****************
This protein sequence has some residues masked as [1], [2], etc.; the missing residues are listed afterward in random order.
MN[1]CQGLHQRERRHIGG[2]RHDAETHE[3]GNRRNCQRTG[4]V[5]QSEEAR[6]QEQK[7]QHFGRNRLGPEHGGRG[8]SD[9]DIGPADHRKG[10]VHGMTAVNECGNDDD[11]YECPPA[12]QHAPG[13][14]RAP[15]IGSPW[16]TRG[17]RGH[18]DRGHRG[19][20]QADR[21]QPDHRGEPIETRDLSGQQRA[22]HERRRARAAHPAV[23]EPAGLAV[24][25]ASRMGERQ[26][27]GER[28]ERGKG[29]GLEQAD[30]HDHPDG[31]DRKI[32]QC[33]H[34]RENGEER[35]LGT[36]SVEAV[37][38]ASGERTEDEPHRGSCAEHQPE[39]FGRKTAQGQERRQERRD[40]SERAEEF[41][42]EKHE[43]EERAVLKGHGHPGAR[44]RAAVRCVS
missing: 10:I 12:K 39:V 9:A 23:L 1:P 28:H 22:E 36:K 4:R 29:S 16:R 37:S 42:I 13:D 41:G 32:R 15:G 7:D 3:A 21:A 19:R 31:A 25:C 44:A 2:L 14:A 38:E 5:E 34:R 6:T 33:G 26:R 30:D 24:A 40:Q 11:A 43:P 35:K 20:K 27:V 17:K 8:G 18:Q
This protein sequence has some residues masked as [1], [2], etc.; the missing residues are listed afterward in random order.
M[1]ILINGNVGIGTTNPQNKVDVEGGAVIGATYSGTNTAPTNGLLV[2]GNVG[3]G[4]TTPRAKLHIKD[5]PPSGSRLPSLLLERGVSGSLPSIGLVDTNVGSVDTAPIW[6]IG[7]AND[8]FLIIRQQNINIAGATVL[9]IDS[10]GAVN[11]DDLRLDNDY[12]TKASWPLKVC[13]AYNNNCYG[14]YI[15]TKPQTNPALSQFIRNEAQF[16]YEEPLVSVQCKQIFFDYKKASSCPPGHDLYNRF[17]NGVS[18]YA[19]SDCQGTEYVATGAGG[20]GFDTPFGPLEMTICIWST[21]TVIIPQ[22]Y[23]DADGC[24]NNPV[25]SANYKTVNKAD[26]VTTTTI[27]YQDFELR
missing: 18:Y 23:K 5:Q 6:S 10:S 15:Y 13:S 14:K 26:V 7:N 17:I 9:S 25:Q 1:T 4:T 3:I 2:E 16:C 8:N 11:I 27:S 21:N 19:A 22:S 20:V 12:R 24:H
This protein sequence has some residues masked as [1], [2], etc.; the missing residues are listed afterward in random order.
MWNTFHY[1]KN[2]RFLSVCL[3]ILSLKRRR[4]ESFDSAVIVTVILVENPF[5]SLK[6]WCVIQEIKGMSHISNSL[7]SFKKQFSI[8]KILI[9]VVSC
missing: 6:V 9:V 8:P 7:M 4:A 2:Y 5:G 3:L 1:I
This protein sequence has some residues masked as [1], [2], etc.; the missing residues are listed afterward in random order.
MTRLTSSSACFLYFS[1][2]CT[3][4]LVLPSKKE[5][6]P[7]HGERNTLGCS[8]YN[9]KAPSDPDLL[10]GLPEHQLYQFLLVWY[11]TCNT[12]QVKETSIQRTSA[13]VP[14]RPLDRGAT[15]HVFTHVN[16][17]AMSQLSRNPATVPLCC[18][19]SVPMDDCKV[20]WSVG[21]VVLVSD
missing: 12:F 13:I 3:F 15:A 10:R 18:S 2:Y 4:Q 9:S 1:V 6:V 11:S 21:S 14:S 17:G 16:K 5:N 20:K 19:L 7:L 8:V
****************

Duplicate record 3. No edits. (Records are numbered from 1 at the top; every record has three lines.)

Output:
This protein sequence has some residues masked as [1], [2], etc.; the missing residues are listed afterward in random order.
MWNTFHY[1]KN[2]RFLSVCL[3]ILSLKRRR[4]ESFDSAVIVTVILVENPF[5]SLK[6]WCVIQEIKGMSHISNSL[7]SFKKQFSI[8]KILI[9]VVSC
missing: 6:V 9:V 8:P 7:M 4:A 2:Y 5:G 3:L 1:I